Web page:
Airthings Wave PLUS - Fast and easy Radon detection

Item number: 12-023

262,22 €

including 16% VAT. , no shipping costs (mietverlängerung)


 

Shipping time: 0 workdays

Description

Measuring indoor air quality with Airthings Wave Plus

The Wave Plus radon meter is the latest development from Airthings and combines modern design with high-quality technology. The Wave Plus is far ahead of its time. Thanks to its modern design, the measuring device can be visually integrated into any location. Thanks to the 6 built-in sensors, you can gain a comprehensive overview of the 3 most dangerous pollutants (RADON, CO2, VOC) that affect the indoor climate, as well as detailed information on temperature, air pressure and humidity. Additional sensors offer you the possibility of comprehensive analysis options. Installation is also particularly easy: a magnetic plate is attached to the ceiling with just one screw. The measuring device itself can simply dock onto this plate. This makes changing batteries child's play. If you wish, you can also remove the device to carry out measurements in other rooms.

 

Pollutant in the air

RadonCO2TVOCs

Description

Radioactive noble gasCarbon dioxideCompletely volatile
organic compounds

 

The advantages of the Wave Plus at a glance

  • 6 integrated sensors: radon, temperature, humidity, CO2, VOC, pressure
  • Measuring range: 0 - 50,000 Bq/m³
  • Modern design & easy handling
  • Incl. smartphone app
  • Suitable for wall and ceiling mounting

 

Measure radon easily, quickly and stylishly with the Wave Plus

Anyone who wants more safety for themselves and their family should monitor the concentration of pollutants in their home. Radon gas can make you ill and endanger your health. With the radon detector Wave Plus you always have the most important values in view. Especially in basement rooms, radon levels can quickly go through the ceiling. Depending on the geographical region and the structural condition of your house, alarming radon concentrations can also occur on the upper floors. The radon measuring device Wave records these values and with just a wave of your hand it shows you your current radon situation.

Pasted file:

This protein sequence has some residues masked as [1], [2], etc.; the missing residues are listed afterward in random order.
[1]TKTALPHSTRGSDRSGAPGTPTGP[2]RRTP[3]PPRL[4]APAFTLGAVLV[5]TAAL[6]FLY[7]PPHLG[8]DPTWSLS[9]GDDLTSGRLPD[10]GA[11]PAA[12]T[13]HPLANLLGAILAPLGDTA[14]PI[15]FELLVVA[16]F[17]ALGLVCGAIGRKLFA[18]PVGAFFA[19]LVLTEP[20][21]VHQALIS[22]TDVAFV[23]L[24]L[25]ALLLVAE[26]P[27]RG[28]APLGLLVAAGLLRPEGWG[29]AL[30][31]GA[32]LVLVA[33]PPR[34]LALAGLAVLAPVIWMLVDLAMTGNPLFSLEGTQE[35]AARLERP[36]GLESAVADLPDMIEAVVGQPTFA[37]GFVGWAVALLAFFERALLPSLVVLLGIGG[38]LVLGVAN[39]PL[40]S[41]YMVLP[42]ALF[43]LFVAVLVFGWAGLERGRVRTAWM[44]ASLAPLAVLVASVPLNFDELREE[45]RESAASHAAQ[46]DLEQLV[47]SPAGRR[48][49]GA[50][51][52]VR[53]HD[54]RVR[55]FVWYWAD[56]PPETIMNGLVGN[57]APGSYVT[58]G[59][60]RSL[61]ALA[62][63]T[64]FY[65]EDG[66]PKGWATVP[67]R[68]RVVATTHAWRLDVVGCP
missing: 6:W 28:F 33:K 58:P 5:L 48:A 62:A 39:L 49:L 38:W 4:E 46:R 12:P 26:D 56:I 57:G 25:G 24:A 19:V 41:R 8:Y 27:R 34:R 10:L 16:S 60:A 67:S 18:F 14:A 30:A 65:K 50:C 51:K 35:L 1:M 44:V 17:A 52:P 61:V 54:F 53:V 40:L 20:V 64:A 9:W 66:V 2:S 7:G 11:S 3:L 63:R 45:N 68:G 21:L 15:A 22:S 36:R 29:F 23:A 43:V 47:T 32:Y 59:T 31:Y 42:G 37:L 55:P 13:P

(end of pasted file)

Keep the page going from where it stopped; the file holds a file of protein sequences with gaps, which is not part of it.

The Airthings system with dashboard

Airthings Hub also allows you to view your data remotely and connect one or more devices to the Internet simultaneously. The Hub is the heart of the Airthings system - the most innovative solution for professionals and homeowners to gain control over their indoor air. Connection via an Ethernet or radio link. Whether you are a homeowner, employee or building manager, you want a comprehensive and detailed overview of the air quality in your rooms at all times. The Airthings dashboard evaluates and analyses your indoor air data and triggers an alarm if necessary. Furthermore, data can be easily viewed, compared and exported. Get tips on how to improve the quality of your indoor air, improve ventilation and save energy costs.